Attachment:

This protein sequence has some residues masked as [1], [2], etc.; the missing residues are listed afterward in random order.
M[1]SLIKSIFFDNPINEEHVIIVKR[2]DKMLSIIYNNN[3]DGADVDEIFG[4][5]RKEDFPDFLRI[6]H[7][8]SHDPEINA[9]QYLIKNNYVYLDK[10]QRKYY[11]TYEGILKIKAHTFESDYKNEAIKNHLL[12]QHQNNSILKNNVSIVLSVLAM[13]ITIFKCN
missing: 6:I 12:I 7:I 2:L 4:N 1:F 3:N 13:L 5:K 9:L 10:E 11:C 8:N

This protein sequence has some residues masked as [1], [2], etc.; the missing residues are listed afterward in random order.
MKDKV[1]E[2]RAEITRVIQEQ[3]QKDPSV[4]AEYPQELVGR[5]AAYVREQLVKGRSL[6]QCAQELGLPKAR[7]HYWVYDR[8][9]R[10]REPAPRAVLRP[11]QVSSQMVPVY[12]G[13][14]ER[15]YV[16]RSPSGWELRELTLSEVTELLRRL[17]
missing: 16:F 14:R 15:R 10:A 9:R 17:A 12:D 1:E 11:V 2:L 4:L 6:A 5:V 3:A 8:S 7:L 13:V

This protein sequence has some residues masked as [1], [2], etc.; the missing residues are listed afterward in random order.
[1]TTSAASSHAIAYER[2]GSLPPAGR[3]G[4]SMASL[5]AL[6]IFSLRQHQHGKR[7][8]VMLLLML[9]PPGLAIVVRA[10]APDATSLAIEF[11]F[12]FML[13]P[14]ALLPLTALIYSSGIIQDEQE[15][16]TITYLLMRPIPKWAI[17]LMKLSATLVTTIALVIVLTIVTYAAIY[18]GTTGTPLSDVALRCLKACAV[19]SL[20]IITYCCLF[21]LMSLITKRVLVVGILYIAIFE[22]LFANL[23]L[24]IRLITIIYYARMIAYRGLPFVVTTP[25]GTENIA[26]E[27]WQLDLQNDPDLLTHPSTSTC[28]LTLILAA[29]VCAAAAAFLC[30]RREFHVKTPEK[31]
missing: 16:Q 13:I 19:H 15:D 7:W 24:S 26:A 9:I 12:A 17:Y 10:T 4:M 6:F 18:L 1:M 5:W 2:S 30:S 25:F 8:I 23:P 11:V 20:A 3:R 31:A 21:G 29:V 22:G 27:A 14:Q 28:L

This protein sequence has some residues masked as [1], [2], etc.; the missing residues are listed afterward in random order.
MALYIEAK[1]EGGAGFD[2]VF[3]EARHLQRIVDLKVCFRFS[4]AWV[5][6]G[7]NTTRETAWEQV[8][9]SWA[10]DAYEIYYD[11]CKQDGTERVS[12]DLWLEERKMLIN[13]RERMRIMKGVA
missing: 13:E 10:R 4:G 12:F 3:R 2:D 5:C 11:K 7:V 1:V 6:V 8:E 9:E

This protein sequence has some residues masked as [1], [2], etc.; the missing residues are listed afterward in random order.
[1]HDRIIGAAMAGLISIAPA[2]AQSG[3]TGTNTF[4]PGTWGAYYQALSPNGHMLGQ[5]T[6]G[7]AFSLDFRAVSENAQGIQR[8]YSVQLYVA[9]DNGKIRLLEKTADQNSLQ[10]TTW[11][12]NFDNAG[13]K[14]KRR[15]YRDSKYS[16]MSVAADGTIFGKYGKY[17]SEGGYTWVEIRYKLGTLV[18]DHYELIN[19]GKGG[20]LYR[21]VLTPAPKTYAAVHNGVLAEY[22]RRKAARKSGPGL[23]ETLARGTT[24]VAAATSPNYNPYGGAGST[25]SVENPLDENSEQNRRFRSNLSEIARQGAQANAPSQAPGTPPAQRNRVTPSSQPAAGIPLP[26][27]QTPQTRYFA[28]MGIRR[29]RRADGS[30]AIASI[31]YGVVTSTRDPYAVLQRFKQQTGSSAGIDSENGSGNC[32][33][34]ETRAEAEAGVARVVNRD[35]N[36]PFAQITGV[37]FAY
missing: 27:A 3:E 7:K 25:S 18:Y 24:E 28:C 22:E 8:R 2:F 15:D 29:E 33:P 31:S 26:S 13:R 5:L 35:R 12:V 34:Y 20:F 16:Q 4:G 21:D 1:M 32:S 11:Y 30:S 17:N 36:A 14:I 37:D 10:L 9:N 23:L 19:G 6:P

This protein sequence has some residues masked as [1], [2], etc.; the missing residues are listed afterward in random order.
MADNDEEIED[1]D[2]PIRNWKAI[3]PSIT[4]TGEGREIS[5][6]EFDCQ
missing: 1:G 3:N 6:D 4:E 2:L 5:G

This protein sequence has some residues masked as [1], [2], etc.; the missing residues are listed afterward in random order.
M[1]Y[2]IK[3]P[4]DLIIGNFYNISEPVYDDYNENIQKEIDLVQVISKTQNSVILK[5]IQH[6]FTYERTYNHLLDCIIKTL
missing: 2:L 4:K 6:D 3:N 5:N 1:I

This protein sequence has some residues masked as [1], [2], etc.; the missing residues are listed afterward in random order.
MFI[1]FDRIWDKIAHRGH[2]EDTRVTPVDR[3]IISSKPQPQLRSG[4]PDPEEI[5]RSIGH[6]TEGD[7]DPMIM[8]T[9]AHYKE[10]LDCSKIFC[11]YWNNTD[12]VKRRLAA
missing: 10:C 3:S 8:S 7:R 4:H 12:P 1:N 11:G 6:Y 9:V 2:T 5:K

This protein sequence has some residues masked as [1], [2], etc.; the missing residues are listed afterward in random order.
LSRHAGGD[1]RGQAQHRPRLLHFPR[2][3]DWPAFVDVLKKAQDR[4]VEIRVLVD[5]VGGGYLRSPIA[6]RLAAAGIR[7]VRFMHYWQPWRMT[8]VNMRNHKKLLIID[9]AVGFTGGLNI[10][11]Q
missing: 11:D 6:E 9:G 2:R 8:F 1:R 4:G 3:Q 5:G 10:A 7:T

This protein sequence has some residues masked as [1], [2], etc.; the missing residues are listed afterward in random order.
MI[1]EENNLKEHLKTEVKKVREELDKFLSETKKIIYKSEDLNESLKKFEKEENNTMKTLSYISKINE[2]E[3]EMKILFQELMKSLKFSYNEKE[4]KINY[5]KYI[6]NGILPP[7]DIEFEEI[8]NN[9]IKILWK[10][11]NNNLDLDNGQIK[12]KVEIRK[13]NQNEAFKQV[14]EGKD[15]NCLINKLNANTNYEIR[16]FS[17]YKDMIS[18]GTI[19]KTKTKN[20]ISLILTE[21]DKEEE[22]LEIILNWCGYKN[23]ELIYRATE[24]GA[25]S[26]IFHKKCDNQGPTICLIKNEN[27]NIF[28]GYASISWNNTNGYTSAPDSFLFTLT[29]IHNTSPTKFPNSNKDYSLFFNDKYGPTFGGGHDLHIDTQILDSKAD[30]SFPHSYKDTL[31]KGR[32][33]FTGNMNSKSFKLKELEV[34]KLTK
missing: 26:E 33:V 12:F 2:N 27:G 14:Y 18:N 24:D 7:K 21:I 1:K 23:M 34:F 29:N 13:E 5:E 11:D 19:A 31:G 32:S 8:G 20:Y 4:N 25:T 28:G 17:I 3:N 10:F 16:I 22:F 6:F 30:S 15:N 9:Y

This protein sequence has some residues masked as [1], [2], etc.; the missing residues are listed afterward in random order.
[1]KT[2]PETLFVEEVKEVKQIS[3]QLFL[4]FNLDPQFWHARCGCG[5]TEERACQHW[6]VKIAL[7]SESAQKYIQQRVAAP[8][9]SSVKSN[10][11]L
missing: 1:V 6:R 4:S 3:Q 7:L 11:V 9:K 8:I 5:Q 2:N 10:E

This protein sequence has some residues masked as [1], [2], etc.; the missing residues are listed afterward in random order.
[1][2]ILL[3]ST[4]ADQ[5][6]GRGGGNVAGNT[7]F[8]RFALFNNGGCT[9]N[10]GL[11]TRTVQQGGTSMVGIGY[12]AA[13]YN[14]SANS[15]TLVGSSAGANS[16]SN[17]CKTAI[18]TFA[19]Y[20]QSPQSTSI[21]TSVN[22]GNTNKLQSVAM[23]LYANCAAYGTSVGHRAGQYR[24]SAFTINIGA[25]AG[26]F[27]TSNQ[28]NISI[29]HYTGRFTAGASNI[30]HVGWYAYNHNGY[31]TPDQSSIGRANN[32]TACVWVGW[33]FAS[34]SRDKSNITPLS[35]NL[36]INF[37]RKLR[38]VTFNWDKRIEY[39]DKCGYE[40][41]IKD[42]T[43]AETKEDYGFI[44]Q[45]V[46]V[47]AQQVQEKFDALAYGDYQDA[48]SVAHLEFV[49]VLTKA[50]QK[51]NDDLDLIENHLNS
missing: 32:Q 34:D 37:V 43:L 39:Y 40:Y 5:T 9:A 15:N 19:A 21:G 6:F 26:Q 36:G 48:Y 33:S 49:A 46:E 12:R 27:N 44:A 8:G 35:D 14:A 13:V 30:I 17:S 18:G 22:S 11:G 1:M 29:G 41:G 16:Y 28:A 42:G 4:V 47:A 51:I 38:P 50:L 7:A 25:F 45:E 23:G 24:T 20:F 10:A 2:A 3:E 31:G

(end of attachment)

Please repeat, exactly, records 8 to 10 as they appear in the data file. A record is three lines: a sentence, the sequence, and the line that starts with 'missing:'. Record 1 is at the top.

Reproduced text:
This protein sequence has some residues masked as [1], [2], etc.; the missing residues are listed afterward in random order.
MFI[1]FDRIWDKIAHRGH[2]EDTRVTPVDR[3]IISSKPQPQLRSG[4]PDPEEI[5]RSIGH[6]TEGD[7]DPMIM[8]T[9]AHYKE[10]LDCSKIFC[11]YWNNTD[12]VKRRLAA
missing: 10:C 3:S 8:S 7:R 4:H 12:P 1:N 11:G 6:Y 9:V 2:T 5:K

This protein sequence has some residues masked as [1], [2], etc.; the missing residues are listed afterward in random order.
LSRHAGGD[1]RGQAQHRPRLLHFPR[2][3]DWPAFVDVLKKAQDR[4]VEIRVLVD[5]VGGGYLRSPIA[6]RLAAAGIR[7]VRFMHYWQPWRMT[8]VNMRNHKKLLIID[9]AVGFTGGLNI[10][11]Q
missing: 11:D 6:E 9:G 2:R 8:F 1:R 4:G 3:Q 5:G 10:A 7:T

This protein sequence has some residues masked as [1], [2], etc.; the missing residues are listed afterward in random order.
MI[1]EENNLKEHLKTEVKKVREELDKFLSETKKIIYKSEDLNESLKKFEKEENNTMKTLSYISKINE[2]E[3]EMKILFQELMKSLKFSYNEKE[4]KINY[5]KYI[6]NGILPP[7]DIEFEEI[8]NN[9]IKILWK[10][11]NNNLDLDNGQIK[12]KVEIRK[13]NQNEAFKQV[14]EGKD[15]NCLINKLNANTNYEIR[16]FS[17]YKDMIS[18]GTI[19]KTKTKN[20]ISLILTE[21]DKEEE[22]LEIILNWCGYKN[23]ELIYRATE[24]GA[25]S[26]IFHKKCDNQGPTICLIKNEN[27]NIF[28]GYASISWNNTNGYTSAPDSFLFTLT[29]IHNTSPTKFPNSNKDYSLFFNDKYGPTFGGGHDLHIDTQILDSKAD[30]SFPHSYKDTL[31]KGR[32][33]FTGNMNSKSFKLKELEV[34]KLTK
missing: 26:E 33:V 12:F 2:N 27:G 14:Y 18:N 24:D 7:K 21:I 1:K 23:M 34:F 29:N 13:E 5:E 11:D 19:A 31:G 32:S 8:G 20:Y 4:N 25:T 28:G 17:I 3:N 10:F 16:I 22:F 6:F 30:S 15:N 9:Y